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Friday, November 8, 2013

the "Raman Effect" ..... Google Special Doodle for Sir CV Raman

Today 7th Nov … is a great day, the Nation should be remembering and celebrating …..

In the history of science, we often find that the study of some natural phenomenon has been the starting-point in the development of a new branch of knowledge.  Years ago, occurred an instance of this – in the ofrm of colour of skylight, which later was to inspire  numerous optical investigations.  In the words of its creator ~ “Even more striking, though not so familiar to all, is the colour exhibited by oceanic waters. A voyage to Europe in the summer of 1921 gave me the first opportunity of observing the wonderful blue opalescence of the Mediterranean Sea. It seemed not unlikely that the phenomenon owed its origin to the scattering of sunlight by the molecules of the water.”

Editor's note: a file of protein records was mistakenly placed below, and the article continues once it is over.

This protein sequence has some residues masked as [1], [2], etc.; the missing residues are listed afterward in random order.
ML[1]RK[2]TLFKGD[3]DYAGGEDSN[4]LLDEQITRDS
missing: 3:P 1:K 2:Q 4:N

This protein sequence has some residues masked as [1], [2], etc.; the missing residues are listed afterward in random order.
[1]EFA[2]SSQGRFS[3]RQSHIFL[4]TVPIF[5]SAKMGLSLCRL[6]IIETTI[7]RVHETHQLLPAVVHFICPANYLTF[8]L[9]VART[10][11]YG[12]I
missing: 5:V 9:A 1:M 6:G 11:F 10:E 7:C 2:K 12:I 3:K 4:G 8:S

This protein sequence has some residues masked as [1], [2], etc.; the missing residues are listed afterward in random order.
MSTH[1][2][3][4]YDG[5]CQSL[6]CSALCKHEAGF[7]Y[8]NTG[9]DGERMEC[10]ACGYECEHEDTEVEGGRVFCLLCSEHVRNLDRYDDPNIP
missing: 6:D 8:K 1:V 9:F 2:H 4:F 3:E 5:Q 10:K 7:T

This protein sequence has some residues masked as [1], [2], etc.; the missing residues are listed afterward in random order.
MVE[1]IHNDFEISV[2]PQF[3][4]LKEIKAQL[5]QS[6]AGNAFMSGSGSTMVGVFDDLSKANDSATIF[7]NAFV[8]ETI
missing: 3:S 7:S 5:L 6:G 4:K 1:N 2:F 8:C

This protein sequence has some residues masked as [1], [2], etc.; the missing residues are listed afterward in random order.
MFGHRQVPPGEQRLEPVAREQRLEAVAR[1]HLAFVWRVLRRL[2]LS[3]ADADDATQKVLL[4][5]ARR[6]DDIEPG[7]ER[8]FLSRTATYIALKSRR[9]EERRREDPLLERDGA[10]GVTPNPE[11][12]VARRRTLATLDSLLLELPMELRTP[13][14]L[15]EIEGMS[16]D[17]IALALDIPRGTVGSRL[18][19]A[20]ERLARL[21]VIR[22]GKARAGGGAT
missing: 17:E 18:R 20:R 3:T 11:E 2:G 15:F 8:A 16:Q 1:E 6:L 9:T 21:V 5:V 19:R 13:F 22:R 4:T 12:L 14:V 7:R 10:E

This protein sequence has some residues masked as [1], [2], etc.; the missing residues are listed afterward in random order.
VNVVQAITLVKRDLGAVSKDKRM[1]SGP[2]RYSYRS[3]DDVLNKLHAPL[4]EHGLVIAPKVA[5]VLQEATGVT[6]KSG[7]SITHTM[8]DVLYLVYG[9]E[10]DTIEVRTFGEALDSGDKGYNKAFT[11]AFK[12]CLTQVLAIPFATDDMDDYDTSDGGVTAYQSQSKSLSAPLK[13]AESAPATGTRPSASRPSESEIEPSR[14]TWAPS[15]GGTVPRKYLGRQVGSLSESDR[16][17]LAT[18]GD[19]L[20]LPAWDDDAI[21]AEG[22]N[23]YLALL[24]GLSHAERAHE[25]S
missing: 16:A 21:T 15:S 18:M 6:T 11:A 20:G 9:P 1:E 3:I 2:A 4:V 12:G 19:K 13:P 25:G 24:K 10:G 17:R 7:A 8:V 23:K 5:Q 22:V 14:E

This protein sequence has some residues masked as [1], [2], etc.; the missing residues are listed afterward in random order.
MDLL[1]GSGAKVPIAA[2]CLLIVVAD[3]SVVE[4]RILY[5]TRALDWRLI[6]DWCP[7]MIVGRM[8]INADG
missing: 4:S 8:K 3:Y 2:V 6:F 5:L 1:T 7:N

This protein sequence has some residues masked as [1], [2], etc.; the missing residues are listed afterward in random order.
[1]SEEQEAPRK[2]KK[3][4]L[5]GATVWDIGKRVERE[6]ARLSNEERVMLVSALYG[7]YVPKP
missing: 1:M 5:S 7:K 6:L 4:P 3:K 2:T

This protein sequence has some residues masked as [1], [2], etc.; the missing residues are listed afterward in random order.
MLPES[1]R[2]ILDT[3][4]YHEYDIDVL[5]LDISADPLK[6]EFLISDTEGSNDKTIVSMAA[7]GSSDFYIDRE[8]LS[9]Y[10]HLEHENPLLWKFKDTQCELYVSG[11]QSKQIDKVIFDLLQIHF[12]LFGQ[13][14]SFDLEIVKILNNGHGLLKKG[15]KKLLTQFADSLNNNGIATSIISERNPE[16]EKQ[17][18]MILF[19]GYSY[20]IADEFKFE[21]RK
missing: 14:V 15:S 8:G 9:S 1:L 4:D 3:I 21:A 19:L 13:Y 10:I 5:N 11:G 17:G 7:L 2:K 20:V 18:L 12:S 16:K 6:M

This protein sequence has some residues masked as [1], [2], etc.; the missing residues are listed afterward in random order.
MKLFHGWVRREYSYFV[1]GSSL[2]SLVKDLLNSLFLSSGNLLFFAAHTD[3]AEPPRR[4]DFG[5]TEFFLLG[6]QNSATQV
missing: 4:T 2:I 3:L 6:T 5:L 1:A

That path-breaking invention which was to honour and make him a Nobel Laureate – the invention itself came to be known after him ~ it was  the inelastic scattering of a photon. When photons are scattered from an atom or molecule, most photons are elastically scattered, such that the scattered photons have the same energy (frequency and wavelength) as the incident photons.

Here is an extract of the Presentation Speech by Professor H. Pleijel, Chairman of the Nobel Committee for Physics of the Royal Swedish Academy of Sciences, on December 10, 1930……. The Academy of Sciences, has resolved to award the Nobel Prize in Physics for 1930 to Sir ____________________for his work on the scattering of light and for the discovery of the effect named after him.